Having grown up on the sun drenched beaches of Eastern Australia, completely oblivious to the dangers of skin cancer, I appreciate a good tan. But I also know how fleeting a tan is, how elusive the perfect tan is, and how your skin can only tan so much before it wrinkles like a piece of old leather.
Truth is, I suspect the orange girl on the billboard tans because she’s bought into a culture where self esteem is based on popularity, which is based on how attractive you are, which is built around a very narrow and superficial beauty myth. We tan for the same reason we self medicate and self mutilate; self loathing. We tan because we DON’T feel good all year round. Because life feels so out of control, we tan to give ourselves the illusion of control. After all, it’s a powerful feeling to change the color of your skin, and turn heads.
I see a lot of orange girls these days, and I can relate. I don’t go to the gym for the pure goodness of being healthy. My ego gets a solid work out too. A definite part of my identity is based on the superficial male beauty myth and now that I’m in my 40s, and life is busy, this illusion is getting harder to sustain too.
We ALL do it in our own ways. There’s no need for self judgment. That’s the problem in the first place. There IS a need for self examination, a little more mindfulness about motivation.
The great Greek philosopher, Socrates, said, “An unexamined life is not worth living.”
Note that he didn’t say “It’s better to examine your life” or “when you get a minute, do a little examination.” He said it’s not even worth living if you don’t examine your life. It’s a strong statement. And the type of examination he’s talking about is brutally honest. The word “examine” has military origins. It speaks of discipline and rigor.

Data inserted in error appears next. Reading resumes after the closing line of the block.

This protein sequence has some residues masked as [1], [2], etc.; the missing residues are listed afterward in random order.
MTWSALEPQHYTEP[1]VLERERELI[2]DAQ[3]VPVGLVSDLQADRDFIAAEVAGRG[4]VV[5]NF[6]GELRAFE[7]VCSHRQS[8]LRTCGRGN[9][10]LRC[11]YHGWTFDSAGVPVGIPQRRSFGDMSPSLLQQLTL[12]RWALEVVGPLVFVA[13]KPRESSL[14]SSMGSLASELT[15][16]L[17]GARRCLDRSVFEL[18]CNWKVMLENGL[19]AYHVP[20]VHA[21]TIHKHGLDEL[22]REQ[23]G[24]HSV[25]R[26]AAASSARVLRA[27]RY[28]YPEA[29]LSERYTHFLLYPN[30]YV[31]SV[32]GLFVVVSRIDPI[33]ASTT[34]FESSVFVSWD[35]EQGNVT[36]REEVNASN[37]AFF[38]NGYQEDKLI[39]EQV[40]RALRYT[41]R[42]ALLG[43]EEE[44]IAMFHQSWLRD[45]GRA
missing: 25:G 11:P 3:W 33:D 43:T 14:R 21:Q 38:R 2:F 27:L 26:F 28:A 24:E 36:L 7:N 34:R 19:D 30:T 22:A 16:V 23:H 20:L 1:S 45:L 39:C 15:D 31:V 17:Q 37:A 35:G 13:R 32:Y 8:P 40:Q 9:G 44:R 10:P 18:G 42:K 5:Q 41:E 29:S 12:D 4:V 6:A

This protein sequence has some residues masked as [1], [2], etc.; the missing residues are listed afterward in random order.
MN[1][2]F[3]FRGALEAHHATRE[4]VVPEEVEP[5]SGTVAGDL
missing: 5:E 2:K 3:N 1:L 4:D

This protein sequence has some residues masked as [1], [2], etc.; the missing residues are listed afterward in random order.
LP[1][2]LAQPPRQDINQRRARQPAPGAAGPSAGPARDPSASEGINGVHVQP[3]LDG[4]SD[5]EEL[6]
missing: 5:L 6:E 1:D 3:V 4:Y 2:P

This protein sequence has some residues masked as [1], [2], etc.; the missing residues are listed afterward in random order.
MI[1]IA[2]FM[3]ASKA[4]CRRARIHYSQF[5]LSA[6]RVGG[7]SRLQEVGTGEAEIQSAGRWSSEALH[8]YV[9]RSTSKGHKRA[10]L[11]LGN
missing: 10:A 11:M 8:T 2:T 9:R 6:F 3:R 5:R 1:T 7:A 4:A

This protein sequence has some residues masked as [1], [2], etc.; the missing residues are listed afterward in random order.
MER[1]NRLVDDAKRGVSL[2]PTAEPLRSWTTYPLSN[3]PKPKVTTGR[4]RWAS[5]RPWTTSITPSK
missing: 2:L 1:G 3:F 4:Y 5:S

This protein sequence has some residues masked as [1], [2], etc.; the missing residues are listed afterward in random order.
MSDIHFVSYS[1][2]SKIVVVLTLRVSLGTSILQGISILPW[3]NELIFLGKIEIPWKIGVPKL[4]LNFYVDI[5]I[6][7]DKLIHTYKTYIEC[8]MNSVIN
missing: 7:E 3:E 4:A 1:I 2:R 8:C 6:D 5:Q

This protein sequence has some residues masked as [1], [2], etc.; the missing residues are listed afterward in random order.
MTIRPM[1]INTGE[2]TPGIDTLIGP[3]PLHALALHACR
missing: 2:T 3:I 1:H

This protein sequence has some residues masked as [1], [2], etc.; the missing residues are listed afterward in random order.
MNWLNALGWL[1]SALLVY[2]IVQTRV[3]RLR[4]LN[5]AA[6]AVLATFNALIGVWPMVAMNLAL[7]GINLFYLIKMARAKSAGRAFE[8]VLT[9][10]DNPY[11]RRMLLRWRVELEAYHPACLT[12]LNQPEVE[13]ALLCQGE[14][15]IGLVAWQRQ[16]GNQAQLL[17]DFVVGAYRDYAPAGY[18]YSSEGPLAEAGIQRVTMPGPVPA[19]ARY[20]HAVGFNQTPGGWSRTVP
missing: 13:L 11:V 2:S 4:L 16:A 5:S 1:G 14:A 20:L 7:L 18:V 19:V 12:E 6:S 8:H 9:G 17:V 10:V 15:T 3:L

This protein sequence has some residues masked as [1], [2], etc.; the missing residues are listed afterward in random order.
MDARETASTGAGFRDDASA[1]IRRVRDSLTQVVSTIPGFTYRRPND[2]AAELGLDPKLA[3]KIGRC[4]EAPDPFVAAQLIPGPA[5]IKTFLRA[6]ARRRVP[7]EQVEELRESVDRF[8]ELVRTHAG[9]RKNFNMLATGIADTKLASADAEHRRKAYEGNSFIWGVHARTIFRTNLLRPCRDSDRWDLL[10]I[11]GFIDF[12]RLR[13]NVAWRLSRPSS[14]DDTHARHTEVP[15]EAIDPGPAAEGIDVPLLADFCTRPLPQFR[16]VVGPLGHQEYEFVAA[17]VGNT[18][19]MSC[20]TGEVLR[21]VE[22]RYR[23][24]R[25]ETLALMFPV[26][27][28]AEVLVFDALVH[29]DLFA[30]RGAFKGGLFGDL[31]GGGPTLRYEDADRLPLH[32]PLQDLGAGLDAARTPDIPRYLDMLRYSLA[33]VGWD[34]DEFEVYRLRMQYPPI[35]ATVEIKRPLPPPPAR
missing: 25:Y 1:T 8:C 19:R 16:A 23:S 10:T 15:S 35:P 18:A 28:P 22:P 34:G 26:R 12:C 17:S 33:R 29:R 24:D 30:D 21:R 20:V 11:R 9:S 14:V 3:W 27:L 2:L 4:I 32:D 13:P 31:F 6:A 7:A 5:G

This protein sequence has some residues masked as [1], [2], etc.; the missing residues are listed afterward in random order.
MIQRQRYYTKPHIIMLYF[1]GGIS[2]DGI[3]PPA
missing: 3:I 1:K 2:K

There are so many personal and social issues that could do with some examination. An examined life is personal mindfulness and social awareness.
I read that in North Carolina it’s now a felony to expose a nipple in public. The feeling that a woman’s body is shameful is part of the same beauty myth. Women are expected to find the impossible balance between satisfying male fantasies while not stimulating male fantasies. This is happening in a state where one in four kids live in poverty. I think some law makers in North Carolina might want to examine their priorities.
We should examine ALL the systems, as well as our own roles in perpetuating them.
The incredible and shocking reality is that we have brains that are capable of solving intricate problems like poverty. We have the power of choice but rarely choose to use it for good. We have the collective capacity and resources to solve all the great problems in the world but barely make any headway.
We need the courage and character of people like Socrates to truly examine the world and our place in it. Socrates made his famous statement about the unexamined life at his own heresy trial, as told by his famous student Plato. He was charged with subverting the state and corrupting young people because of his open ended, questioning methods. His practice was to walk up to random people in the street and ask them what they believed and why, a la Michael Moore.
Socrates was given the choice of his own punishment. He could either drink the hemlock and suffer an agonizing death or face exile. He drank the hemlock after making his declaration that “the unexamined life is not worth living.” The guy had skin in the game. He knew the costs of an examined life. He wasn’t the only activist in history to drink the hemlock. There are many fine examples of people who suffered for their honesty.
The promise of an examined life is not happiness but honesty. Kurt Vonnegut said,
Plato says that the unexamined life is not worth living. But what if the examined life turns out to be a clunker as well?
Exactly! The examined life might turn out to be a clunker because it offers no guarantees of security. It offers only the satisfaction of integrity. Integrity won’t give you a safe life, but the alternative is a cancer more fierce than skin cancer. It’s the cancer of deceit. It eats away at your soul. The integrity of an examined life is unsettling but SO satisfying and purposeful. Try it on for size.